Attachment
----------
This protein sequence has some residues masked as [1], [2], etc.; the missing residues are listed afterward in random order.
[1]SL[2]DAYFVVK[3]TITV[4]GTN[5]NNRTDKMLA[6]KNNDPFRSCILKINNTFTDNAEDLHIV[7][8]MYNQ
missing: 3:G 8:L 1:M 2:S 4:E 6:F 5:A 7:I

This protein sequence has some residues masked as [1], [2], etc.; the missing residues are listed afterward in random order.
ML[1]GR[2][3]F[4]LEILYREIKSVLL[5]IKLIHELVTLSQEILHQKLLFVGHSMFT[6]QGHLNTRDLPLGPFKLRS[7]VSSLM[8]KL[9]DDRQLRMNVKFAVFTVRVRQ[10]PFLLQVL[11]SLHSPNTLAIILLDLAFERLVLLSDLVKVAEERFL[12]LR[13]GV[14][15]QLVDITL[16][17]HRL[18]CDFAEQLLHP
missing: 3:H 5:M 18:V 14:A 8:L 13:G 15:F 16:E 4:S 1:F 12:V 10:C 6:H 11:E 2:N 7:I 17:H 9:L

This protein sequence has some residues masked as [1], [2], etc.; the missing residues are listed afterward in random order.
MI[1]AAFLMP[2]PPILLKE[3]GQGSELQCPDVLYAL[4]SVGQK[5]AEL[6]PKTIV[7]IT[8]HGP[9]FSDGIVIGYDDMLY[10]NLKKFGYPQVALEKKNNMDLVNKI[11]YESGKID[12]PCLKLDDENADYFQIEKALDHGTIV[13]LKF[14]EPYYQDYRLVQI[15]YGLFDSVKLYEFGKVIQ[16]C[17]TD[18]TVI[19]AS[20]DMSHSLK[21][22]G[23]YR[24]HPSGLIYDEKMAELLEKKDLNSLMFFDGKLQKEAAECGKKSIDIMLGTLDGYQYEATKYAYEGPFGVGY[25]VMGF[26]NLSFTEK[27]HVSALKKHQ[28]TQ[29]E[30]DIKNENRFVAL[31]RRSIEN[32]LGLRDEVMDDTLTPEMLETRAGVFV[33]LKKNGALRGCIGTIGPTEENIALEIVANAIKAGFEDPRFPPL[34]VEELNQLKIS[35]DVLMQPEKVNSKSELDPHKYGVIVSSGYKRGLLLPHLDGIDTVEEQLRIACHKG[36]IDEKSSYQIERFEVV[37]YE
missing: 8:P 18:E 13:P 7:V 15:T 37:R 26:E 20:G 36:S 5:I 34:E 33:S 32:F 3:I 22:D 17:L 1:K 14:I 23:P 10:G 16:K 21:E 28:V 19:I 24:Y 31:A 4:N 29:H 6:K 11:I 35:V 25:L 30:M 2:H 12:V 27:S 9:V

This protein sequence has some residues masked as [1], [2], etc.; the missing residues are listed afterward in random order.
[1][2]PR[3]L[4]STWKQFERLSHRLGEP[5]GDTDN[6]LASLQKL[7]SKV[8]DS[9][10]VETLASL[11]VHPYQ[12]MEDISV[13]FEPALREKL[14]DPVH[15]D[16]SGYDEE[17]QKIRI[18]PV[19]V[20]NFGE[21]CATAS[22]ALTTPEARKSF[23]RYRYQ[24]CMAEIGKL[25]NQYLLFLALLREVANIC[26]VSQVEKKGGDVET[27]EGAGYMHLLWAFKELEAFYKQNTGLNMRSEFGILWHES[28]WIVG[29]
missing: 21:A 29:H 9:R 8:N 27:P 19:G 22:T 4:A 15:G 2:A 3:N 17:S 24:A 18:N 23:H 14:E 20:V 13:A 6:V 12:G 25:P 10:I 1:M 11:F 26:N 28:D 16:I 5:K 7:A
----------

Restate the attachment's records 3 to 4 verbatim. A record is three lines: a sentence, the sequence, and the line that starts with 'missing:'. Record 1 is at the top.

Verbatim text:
This protein sequence has some residues masked as [1], [2], etc.; the missing residues are listed afterward in random order.
MI[1]AAFLMP[2]PPILLKE[3]GQGSELQCPDVLYAL[4]SVGQK[5]AEL[6]PKTIV[7]IT[8]HGP[9]FSDGIVIGYDDMLY[10]NLKKFGYPQVALEKKNNMDLVNKI[11]YESGKID[12]PCLKLDDENADYFQIEKALDHGTIV[13]LKF[14]EPYYQDYRLVQI[15]YGLFDSVKLYEFGKVIQ[16]C[17]TD[18]TVI[19]AS[20]DMSHSLK[21][22]G[23]YR[24]HPSGLIYDEKMAELLEKKDLNSLMFFDGKLQKEAAECGKKSIDIMLGTLDGYQYEATKYAYEGPFGVGY[25]VMGF[26]NLSFTEK[27]HVSALKKHQ[28]TQ[29]E[30]DIKNENRFVAL[31]RRSIEN[32]LGLRDEVMDDTLTPEMLETRAGVFV[33]LKKNGALRGCIGTIGPTEENIALEIVANAIKAGFEDPRFPPL[34]VEELNQLKIS[35]DVLMQPEKVNSKSELDPHKYGVIVSSGYKRGLLLPHLDGIDTVEEQLRIACHKG[36]IDEKSSYQIERFEVV[37]YE
missing: 8:P 18:E 13:P 7:V 15:T 37:R 26:E 20:G 36:S 5:I 34:E 33:S 32:F 3:I 22:D 17:L 1:K 14:I 23:P 10:G 16:K 21:E 28:V 19:I 24:Y 31:A 4:N 29:H 6:K 11:I 35:V 25:L 30:M 2:H 12:V 27:S 9:V

This protein sequence has some residues masked as [1], [2], etc.; the missing residues are listed afterward in random order.
[1][2]PR[3]L[4]STWKQFERLSHRLGEP[5]GDTDN[6]LASLQKL[7]SKV[8]DS[9][10]VETLASL[11]VHPYQ[12]MEDISV[13]FEPALREKL[14]DPVH[15]D[16]SGYDEE[17]QKIRI[18]PV[19]V[20]NFGE[21]CATAS[22]ALTTPEARKSF[23]RYRYQ[24]CMAEIGKL[25]NQYLLFLALLREVANIC[26]VSQVEKKGGDVET[27]EGAGYMHLLWAFKELEAFYKQNTGLNMRSEFGILWHES[28]WIVG[29]
missing: 21:A 29:H 9:R 8:N 27:P 19:G 22:T 4:A 15:G 2:A 3:N 17:S 24:A 18:N 23:H 14:E 20:V 13:A 6:V 12:G 25:P 10:I 1:M 11:F 26:N 28:D 16:I 5:K 7:A